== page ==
Generally, a minimum of 5,000mm is good for both skiing and snowboarding in cold but clear conditions, especially if you enjoy taking regular breaks. 10,000mm is ideal for those who spend long days out on the mountain, in most weather conditions; while 15-20,000mm is best for those in wetter climates or when skiing at low altitude or in Spring when the snow is more likely to be falling as sleet or even rain. In these intense conditions, you will get wet it you have not got the right gear. If it rains long enough and hard enough, even the high spec fabrics will eventually fail.
|Waterproof Rating (mm)||Level of Water Resistance|
|0-5,000mm|| No resistance/Little resistance|
|6,000-10,000mm ||Some resistance|
|20,000mm +||Highest resistance|
CAN OUTWEAR EVER BE 100% FULLY WATERPROOF?
Although some materials/fabrics can be fully waterproof, such as rubber and wax, outwear for active sports will usually be offered in varying degrees of water-resistant, I call it (shades of grey) as with enough water, wear, and pressure, all clothing will eventually leak whatever the standard, its just the lesser standards will leak leak sooner.
It is important active outerwear retains an element of breathability, otherwise, you’ll keep the water out but soon be wet from your own perspiration. As a result, most outwear balances protection with breathability.
Conclusion: There has never been a better time to buy high quality ski-wear for the lowest cost but customers have to be aware of the various types of garments and fabrics in use and use them accordingly. So in real terms, what does it all mean. Well If you have a 10,000mm water resistant jacket and its raining all day, will it leak? Quite possibly, Its impossible to tell, but what I can tell you is that if the 10,000mm of saturation is reached while you are wearing it, then yes it will. If it doesn't it wont. This does not mean that the garment is not water resistant or not fit for purpose, it means it was subject to conditions beyond its water resistance limit. This is why you sometimes see officials and stewards wearing plastic ponchos at sporting events, its one of the only methods of trying to guarantee to stay dry. You will sweat bucket loads though!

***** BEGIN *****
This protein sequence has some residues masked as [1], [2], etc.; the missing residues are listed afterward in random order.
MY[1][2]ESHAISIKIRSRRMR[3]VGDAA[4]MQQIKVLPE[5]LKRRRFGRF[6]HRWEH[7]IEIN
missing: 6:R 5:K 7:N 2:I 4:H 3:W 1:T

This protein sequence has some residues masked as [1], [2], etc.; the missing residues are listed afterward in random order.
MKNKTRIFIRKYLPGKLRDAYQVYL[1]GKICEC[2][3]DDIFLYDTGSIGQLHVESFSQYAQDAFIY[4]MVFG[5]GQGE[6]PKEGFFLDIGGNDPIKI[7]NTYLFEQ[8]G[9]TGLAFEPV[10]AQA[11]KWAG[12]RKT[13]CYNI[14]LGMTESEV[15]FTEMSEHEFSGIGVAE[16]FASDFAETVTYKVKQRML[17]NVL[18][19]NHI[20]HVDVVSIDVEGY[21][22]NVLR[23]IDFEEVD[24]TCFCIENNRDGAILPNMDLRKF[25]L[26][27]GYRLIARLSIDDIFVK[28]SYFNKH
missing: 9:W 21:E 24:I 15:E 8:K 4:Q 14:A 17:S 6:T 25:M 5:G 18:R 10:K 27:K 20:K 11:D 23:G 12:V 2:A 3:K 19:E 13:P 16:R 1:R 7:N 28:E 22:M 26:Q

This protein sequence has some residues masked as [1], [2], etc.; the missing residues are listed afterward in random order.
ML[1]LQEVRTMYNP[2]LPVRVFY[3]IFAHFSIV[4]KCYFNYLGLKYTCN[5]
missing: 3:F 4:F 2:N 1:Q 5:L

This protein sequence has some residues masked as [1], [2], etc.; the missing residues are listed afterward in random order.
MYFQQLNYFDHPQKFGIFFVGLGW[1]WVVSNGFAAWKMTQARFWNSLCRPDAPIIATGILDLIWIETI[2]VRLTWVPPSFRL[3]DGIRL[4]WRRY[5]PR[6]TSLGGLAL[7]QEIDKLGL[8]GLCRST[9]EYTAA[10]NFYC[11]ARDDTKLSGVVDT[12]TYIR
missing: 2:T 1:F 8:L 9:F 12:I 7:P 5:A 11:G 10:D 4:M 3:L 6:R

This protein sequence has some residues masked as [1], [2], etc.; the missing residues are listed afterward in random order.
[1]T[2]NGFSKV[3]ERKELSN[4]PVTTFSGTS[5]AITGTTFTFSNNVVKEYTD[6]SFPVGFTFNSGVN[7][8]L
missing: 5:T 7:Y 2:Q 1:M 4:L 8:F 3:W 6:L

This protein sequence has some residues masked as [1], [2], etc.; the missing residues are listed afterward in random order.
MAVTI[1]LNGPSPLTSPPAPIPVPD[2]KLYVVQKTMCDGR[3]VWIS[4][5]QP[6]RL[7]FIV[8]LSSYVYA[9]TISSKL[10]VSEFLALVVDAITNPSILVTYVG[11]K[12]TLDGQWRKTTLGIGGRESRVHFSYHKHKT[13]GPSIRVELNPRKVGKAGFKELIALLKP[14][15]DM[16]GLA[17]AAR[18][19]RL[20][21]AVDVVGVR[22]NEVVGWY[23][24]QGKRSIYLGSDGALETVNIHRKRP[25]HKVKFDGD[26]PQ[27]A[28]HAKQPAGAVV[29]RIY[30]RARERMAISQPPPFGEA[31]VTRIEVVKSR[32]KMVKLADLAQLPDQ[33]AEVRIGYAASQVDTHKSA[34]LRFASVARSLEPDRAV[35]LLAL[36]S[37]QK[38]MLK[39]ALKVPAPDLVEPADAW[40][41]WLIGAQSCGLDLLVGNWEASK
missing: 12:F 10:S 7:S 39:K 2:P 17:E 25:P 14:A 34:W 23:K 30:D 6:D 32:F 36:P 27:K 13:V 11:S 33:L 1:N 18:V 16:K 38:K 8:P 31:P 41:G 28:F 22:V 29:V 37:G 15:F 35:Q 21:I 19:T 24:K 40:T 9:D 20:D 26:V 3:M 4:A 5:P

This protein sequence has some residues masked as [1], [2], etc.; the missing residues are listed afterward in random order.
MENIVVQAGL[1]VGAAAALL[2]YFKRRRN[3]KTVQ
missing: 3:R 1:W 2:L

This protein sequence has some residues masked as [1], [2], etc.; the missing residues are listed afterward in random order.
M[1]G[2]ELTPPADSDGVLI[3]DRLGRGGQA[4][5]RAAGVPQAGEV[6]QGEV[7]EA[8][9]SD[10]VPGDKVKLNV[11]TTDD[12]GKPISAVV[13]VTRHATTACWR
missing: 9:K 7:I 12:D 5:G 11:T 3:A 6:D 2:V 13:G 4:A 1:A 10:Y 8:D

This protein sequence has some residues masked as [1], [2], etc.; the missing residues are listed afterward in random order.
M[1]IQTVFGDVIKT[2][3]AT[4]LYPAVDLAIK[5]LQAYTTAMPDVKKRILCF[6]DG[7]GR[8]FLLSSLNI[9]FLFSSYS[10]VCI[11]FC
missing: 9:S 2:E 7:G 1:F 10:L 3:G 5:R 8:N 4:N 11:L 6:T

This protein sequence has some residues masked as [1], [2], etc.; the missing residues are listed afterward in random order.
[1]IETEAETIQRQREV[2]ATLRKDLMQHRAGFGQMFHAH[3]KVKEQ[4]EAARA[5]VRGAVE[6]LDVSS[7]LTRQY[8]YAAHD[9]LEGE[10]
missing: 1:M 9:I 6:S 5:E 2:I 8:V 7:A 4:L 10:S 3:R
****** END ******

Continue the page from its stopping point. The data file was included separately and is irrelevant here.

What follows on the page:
This is why there are so many levels of water resistance. Its about weighing up the pros and cons for your particular set of requirements. If you are a ski instructor and you have to stay on the slopes for 8 hours every day, every week for months, whatever the weather. Then you need the highest spec fabric, taped seams which costs a lot of money. Most holiday skiers do not need that level of protection and therefore do not need to spend £300+ on a jacket of such high quality. If the weather is terrible you take refuge. You have to decide what works for you. You pay your money and make your choice. My wife is a fair weather skier, doesnt like to ski much in the snow or rain, so for her clothing based on a 5,000mm fabric will be more than adequate for her. My 28 year old son will ski all day, every day and in all weathers. he can use the same lower spec gear but if the weather turned wet, he will run into trouble. He can take that risk and get away with it, as most Alpine days are dry, but if it turned bad for days, he is screwed. Choose the correct level of gear to satisfy your requirements.
So if you are using a garment (jacket or trousers) that has a low water resistant threshold in adverse wet conditions, it will leak sooner rather than later and that's a fact
I hope this helps explain water resistance and water-proofing in skiwear.